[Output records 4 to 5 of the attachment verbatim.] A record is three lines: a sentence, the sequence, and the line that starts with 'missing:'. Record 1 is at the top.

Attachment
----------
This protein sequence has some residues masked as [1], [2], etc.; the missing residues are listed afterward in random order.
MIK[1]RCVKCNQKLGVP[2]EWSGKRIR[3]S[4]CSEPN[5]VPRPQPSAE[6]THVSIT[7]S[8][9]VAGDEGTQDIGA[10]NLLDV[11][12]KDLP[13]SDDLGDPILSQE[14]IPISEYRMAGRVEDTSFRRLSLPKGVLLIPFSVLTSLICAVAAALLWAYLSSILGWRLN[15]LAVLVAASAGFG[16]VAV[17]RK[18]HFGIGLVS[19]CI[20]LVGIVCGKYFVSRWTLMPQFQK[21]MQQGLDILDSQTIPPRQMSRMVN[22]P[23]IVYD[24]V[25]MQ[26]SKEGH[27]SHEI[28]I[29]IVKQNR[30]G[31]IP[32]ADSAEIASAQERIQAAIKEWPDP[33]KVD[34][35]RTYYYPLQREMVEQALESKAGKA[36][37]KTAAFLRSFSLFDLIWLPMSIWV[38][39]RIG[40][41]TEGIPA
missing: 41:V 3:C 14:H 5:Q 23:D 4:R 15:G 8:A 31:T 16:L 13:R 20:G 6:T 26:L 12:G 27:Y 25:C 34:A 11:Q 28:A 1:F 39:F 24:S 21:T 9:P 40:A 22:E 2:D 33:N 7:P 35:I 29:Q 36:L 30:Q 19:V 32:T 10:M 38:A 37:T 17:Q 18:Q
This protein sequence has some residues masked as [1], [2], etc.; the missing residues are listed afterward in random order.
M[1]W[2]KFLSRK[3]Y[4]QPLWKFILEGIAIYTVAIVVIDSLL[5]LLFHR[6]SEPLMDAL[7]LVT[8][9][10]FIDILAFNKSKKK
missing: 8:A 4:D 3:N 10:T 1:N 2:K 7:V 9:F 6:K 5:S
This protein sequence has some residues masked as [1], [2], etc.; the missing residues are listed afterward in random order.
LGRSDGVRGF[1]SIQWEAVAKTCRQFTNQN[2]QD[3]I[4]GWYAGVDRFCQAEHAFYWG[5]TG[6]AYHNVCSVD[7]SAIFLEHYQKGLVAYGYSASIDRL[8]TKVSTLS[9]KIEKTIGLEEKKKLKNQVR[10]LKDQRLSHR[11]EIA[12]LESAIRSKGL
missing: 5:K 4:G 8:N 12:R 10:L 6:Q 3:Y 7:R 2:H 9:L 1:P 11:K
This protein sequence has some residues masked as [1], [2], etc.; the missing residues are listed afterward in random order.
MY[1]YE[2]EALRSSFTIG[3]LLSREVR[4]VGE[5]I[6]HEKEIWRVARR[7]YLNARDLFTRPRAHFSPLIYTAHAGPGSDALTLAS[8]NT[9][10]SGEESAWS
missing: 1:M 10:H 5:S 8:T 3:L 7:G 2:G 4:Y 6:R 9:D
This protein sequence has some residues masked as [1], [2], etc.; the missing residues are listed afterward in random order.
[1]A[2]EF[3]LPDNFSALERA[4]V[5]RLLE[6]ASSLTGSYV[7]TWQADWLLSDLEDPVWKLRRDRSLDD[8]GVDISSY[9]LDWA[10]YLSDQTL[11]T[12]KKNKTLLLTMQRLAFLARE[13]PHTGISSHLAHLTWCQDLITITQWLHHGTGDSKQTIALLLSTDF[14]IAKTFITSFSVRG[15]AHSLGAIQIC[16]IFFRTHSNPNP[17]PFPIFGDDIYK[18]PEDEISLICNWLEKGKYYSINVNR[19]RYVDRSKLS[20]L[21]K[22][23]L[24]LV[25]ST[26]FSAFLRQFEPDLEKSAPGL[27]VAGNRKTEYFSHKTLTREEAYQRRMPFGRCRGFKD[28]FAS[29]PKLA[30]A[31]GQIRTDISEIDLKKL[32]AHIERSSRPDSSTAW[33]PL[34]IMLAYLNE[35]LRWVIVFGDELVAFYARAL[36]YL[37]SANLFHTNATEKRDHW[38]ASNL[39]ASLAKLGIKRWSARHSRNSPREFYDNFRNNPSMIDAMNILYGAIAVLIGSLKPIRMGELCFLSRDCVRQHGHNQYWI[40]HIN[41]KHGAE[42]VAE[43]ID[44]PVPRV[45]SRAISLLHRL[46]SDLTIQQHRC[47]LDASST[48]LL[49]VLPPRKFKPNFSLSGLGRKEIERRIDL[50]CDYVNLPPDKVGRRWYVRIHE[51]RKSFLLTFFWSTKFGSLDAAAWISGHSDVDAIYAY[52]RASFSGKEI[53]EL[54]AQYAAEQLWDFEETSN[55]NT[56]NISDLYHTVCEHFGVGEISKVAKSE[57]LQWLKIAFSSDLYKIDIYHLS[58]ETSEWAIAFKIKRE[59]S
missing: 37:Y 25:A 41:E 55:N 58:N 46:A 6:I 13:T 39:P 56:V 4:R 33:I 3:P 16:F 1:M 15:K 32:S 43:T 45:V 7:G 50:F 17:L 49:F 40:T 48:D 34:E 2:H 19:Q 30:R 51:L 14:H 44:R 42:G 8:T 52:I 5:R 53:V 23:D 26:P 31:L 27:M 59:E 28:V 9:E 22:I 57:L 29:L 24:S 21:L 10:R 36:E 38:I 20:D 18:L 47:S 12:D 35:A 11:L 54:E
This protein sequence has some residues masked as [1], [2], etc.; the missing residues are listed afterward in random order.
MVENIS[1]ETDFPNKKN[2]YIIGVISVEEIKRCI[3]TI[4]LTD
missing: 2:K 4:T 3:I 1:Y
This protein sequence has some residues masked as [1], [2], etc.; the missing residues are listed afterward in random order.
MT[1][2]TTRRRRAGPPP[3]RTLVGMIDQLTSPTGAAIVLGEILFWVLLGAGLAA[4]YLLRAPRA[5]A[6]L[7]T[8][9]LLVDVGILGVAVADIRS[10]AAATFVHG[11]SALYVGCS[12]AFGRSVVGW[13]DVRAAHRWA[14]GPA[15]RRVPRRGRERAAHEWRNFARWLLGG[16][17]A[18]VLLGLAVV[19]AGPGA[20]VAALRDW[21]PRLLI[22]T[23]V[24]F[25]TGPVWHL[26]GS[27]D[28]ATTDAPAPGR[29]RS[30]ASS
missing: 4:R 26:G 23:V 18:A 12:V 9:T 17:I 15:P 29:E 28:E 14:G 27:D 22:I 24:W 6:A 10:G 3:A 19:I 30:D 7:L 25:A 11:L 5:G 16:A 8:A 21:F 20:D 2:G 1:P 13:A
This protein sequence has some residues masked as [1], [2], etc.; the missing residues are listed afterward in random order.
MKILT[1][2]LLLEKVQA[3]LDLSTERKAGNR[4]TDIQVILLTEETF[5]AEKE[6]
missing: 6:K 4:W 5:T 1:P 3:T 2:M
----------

This protein sequence has some residues masked as [1], [2], etc.; the missing residues are listed afterward in random order.
MY[1]YE[2]EALRSSFTIG[3]LLSREVR[4]VGE[5]I[6]HEKEIWRVARR[7]YLNARDLFTRPRAHFSPLIYTAHAGPGSDALTLAS[8]NT[9][10]SGEESAWS
missing: 1:M 10:H 5:S 8:T 3:L 7:G 2:G 4:Y 6:R 9:D
This protein sequence has some residues masked as [1], [2], etc.; the missing residues are listed afterward in random order.
[1]A[2]EF[3]LPDNFSALERA[4]V[5]RLLE[6]ASSLTGSYV[7]TWQADWLLSDLEDPVWKLRRDRSLDD[8]GVDISSY[9]LDWA[10]YLSDQTL[11]T[12]KKNKTLLLTMQRLAFLARE[13]PHTGISSHLAHLTWCQDLITITQWLHHGTGDSKQTIALLLSTDF[14]IAKTFITSFSVRG[15]AHSLGAIQIC[16]IFFRTHSNPNP[17]PFPIFGDDIYK[18]PEDEISLICNWLEKGKYYSINVNR[19]RYVDRSKLS[20]L[21]K[22][23]L[24]LV[25]ST[26]FSAFLRQFEPDLEKSAPGL[27]VAGNRKTEYFSHKTLTREEAYQRRMPFGRCRGFKD[28]FAS[29]PKLA[30]A[31]GQIRTDISEIDLKKL[32]AHIERSSRPDSSTAW[33]PL[34]IMLAYLNE[35]LRWVIVFGDELVAFYARAL[36]YL[37]SANLFHTNATEKRDHW[38]ASNL[39]ASLAKLGIKRWSARHSRNSPREFYDNFRNNPSMIDAMNILYGAIAVLIGSLKPIRMGELCFLSRDCVRQHGHNQYWI[40]HIN[41]KHGAE[42]VAE[43]ID[44]PVPRV[45]SRAISLLHRL[46]SDLTIQQHRC[47]LDASST[48]LL[49]VLPPRKFKPNFSLSGLGRKEIERRIDL[50]CDYVNLPPDKVGRRWYVRIHE[51]RKSFLLTFFWSTKFGSLDAAAWISGHSDVDAIYAY[52]RASFSGKEI[53]EL[54]AQYAAEQLWDFEETSN[55]NT[56]NISDLYHTVCEHFGVGEISKVAKSE[57]LQWLKIAFSSDLYKIDIYHLS[58]ETSEWAIAFKIKRE[59]S
missing: 37:Y 25:A 41:E 55:N 58:N 46:A 6:I 13:T 39:P 56:V 4:R 33:I 3:P 16:F 1:M 15:K 32:S 43:T 45:V 7:G 50:F 17:L 49:F 40:T 48:D 34:E 2:H 19:Q 30:R 51:L 14:H 44:R 42:G 8:T 52:I 5:R 53:V 23:D 26:P 31:L 27:M 59:E 28:V 9:E 22:I 57:L 29:L 24:S 21:L 10:R 36:E 38:I 20:D 18:L 47:S 12:D 35:A 11:L 54:E